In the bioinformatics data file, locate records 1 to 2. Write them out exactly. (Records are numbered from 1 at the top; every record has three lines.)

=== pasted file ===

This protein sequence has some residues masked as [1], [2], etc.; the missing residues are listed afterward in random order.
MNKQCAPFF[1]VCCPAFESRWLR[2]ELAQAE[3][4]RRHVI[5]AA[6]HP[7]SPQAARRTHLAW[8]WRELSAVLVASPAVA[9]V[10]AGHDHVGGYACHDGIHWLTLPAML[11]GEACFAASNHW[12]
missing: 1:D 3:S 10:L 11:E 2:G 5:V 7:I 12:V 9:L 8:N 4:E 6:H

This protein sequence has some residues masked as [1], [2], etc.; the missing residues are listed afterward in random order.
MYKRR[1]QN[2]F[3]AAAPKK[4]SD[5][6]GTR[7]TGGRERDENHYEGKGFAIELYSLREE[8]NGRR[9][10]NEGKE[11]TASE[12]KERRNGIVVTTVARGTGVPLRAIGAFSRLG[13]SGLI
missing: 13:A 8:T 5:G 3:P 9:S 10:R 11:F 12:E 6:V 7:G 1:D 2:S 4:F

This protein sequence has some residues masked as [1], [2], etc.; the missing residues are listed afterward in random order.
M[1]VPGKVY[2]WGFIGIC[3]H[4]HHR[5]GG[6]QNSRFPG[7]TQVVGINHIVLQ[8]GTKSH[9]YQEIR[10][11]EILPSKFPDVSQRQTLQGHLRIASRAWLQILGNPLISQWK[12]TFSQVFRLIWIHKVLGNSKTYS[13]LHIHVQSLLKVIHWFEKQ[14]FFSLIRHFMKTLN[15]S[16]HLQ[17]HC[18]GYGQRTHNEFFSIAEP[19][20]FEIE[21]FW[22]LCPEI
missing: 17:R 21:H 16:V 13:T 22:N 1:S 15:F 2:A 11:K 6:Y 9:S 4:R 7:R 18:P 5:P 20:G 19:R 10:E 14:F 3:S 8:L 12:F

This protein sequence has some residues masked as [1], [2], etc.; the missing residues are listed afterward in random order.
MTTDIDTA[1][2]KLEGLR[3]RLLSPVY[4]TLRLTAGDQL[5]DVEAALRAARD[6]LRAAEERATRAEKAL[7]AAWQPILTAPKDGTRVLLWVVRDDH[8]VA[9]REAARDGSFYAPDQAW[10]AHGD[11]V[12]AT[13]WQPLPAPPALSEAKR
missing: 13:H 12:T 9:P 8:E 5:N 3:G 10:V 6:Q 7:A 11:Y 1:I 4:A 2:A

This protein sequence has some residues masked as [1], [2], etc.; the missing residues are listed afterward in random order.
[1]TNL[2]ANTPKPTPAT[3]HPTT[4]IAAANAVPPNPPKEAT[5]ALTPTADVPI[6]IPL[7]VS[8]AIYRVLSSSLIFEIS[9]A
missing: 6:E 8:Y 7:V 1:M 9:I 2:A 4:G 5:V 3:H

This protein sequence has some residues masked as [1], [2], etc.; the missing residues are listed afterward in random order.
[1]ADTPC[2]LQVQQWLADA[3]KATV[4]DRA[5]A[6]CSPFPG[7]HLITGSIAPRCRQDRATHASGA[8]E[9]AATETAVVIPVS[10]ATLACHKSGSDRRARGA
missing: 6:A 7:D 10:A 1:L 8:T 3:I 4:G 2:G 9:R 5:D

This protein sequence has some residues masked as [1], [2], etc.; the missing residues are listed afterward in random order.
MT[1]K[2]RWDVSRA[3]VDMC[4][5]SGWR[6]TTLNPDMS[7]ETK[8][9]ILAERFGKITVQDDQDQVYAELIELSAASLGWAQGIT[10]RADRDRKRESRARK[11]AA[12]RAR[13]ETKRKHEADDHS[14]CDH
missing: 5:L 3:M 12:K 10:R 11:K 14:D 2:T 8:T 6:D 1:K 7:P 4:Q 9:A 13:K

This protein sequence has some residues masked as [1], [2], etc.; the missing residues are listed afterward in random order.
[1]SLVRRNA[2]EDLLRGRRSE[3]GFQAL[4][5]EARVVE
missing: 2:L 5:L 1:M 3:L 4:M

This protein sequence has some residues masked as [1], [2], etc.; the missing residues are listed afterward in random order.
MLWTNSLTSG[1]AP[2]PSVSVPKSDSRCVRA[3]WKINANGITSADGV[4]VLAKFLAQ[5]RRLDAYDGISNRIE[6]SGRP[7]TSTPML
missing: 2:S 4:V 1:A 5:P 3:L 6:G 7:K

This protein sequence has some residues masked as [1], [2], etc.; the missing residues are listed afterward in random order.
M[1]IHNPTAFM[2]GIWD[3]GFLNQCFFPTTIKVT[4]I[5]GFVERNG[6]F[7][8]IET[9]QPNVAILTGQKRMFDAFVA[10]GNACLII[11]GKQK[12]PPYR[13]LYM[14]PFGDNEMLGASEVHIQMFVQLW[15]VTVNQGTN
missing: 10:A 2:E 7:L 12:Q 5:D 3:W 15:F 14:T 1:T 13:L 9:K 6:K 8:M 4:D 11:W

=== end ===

This protein sequence has some residues masked as [1], [2], etc.; the missing residues are listed afterward in random order.
MNKQCAPFF[1]VCCPAFESRWLR[2]ELAQAE[3][4]RRHVI[5]AA[6]HP[7]SPQAARRTHLAW[8]WRELSAVLVASPAVA[9]V[10]AGHDHVGGYACHDGIHWLTLPAML[11]GEACFAASNHW[12]
missing: 1:D 3:S 10:L 11:E 2:G 5:V 7:I 12:V 9:L 8:N 4:E 6:H

This protein sequence has some residues masked as [1], [2], etc.; the missing residues are listed afterward in random order.
MYKRR[1]QN[2]F[3]AAAPKK[4]SD[5][6]GTR[7]TGGRERDENHYEGKGFAIELYSLREE[8]NGRR[9][10]NEGKE[11]TASE[12]KERRNGIVVTTVARGTGVPLRAIGAFSRLG[13]SGLI
missing: 13:A 8:T 5:G 3:P 9:S 10:R 11:F 12:E 6:V 7:G 1:D 2:S 4:F